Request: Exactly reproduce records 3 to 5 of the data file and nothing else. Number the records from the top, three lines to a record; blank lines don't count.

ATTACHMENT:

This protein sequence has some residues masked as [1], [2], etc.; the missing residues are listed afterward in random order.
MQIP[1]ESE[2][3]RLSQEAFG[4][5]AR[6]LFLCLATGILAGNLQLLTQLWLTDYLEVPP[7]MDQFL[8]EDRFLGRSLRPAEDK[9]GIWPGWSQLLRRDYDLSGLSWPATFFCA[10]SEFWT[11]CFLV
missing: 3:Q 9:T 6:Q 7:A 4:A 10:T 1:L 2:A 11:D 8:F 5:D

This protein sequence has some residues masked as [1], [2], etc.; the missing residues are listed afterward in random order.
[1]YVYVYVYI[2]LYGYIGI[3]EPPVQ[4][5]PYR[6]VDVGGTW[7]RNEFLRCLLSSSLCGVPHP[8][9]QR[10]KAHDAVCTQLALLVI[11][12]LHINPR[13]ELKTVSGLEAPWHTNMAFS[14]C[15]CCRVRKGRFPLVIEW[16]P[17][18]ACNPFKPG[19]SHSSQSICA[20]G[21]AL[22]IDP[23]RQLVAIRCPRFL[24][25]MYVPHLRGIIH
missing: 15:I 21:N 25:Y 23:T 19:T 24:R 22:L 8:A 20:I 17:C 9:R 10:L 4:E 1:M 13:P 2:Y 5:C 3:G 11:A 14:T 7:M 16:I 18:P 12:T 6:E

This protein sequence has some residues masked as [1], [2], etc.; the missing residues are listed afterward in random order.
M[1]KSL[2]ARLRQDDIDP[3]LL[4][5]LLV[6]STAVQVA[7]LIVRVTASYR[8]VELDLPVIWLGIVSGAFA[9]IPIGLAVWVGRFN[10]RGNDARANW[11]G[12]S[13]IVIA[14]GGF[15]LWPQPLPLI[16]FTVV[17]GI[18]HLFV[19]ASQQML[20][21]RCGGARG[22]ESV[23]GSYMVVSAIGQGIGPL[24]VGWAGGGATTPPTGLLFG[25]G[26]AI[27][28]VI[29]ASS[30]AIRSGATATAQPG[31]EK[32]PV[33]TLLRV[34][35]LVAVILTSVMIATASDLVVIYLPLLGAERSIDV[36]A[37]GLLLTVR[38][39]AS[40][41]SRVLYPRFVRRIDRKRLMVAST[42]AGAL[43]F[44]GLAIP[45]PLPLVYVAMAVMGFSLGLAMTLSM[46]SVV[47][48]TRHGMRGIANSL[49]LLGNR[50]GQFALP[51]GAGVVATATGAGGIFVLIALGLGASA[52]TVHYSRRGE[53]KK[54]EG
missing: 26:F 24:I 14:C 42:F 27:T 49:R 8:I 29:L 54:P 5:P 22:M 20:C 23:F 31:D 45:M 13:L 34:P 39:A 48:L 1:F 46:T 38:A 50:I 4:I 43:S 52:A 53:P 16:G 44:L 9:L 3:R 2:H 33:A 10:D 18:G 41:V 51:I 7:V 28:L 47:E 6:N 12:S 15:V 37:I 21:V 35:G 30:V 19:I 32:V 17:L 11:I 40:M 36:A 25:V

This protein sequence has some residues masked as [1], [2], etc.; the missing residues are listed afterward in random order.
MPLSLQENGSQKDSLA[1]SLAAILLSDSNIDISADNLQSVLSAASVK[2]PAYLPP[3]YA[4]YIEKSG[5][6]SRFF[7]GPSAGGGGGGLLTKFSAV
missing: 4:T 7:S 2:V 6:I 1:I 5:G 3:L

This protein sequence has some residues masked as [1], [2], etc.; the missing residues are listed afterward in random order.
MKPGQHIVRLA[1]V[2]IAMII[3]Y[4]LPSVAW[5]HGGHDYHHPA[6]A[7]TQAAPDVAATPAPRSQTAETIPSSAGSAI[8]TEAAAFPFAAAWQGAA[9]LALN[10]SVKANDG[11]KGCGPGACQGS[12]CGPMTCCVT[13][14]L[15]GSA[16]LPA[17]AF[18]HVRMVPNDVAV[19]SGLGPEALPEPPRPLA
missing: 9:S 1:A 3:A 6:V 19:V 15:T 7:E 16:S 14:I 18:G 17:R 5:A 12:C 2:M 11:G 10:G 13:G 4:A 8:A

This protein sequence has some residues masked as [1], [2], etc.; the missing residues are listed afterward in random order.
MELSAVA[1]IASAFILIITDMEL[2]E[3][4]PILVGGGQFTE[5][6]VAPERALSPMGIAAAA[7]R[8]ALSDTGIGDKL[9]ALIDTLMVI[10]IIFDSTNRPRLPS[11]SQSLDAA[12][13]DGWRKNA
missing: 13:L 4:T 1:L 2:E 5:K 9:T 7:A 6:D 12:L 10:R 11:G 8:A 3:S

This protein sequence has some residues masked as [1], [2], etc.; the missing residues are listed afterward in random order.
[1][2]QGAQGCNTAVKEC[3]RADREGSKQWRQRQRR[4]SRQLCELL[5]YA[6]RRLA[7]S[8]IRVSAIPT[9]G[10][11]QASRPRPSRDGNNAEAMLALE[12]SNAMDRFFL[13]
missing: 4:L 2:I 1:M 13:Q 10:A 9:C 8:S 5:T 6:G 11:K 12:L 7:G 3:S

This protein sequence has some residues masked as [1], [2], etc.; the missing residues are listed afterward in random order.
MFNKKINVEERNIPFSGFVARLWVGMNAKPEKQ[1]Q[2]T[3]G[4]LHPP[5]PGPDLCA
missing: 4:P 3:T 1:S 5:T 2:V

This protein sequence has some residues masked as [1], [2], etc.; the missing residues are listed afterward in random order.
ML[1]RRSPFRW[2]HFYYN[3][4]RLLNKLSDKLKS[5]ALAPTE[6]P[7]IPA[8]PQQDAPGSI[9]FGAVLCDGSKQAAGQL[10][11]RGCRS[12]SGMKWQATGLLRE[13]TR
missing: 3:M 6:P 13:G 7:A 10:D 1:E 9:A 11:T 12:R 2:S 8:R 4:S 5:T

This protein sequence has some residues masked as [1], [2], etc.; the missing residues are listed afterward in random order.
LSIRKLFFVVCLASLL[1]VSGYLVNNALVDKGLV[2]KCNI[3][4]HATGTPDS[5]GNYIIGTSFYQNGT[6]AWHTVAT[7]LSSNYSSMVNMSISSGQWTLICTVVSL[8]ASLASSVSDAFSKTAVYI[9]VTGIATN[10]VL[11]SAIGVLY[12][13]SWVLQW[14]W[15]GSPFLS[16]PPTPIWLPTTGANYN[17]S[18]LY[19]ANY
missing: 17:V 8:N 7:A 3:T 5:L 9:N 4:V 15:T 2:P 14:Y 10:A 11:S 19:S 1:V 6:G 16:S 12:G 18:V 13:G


This protein sequence has some residues masked as [1], [2], etc.; the missing residues are listed afterward in random order.
M[1]KSL[2]ARLRQDDIDP[3]LL[4][5]LLV[6]STAVQVA[7]LIVRVTASYR[8]VELDLPVIWLGIVSGAFA[9]IPIGLAVWVGRFN[10]RGNDARANW[11]G[12]S[13]IVIA[14]GGF[15]LWPQPLPLI[16]FTVV[17]GI[18]HLFV[19]ASQQML[20][21]RCGGARG[22]ESV[23]GSYMVVSAIGQGIGPL[24]VGWAGGGATTPPTGLLFG[25]G[26]AI[27][28]VI[29]ASS[30]AIRSGATATAQPG[31]EK[32]PV[33]TLLRV[34][35]LVAVILTSVMIATASDLVVIYLPLLGAERSIDV[36]A[37]GLLLTVR[38][39]AS[40][41]SRVLYPRFVRRIDRKRLMVAST[42]AGAL[43]F[44]GLAIP[45]PLPLVYVAMAVMGFSLGLAMTLSM[46]SVV[47][48]TRHGMRGIANSL[49]LLGNR[50]GQFALP[51]GAGVVATATGAGGIFVLIALGLGASA[52]TVHYSRRGE[53]KK[54]EG
missing: 26:F 24:I 14:C 42:F 27:T 49:R 8:I 29:L 54:P 5:P 22:M 20:C 23:F 31:D 45:M 13:L 34:P 39:A 48:L 1:F 46:T 38:A 50:I 4:I 43:S 52:A 53:P 16:G 44:L 9:L 3:R 2:H 33:A 10:D 18:G 41:V 51:I 7:V 28:L 47:E 6:N 12:S 15:V 37:I 21:V 35:G 30:V 19:I 32:V 17:L 11:I 40:M 36:A 25:V

This protein sequence has some residues masked as [1], [2], etc.; the missing residues are listed afterward in random order.
MPLSLQENGSQKDSLA[1]SLAAILLSDSNIDISADNLQSVLSAASVK[2]PAYLPP[3]YA[4]YIEKSG[5][6]SRFF[7]GPSAGGGGGGLLTKFSAV
missing: 4:T 7:S 2:V 6:I 1:I 5:G 3:L

This protein sequence has some residues masked as [1], [2], etc.; the missing residues are listed afterward in random order.
MKPGQHIVRLA[1]V[2]IAMII[3]Y[4]LPSVAW[5]HGGHDYHHPA[6]A[7]TQAAPDVAATPAPRSQTAETIPSSAGSAI[8]TEAAAFPFAAAWQGAA[9]LALN[10]SVKANDG[11]KGCGPGACQGS[12]CGPMTCCVT[13][14]L[15]GSA[16]LPA[17]AF[18]HVRMVPNDVAV[19]SGLGPEALPEPPRPLA
missing: 9:S 1:A 3:A 6:V 19:V 15:T 7:E 16:S 14:I 18:G 17:R 5:A 12:C 2:M 11:G 10:G 13:G 4:A 8:A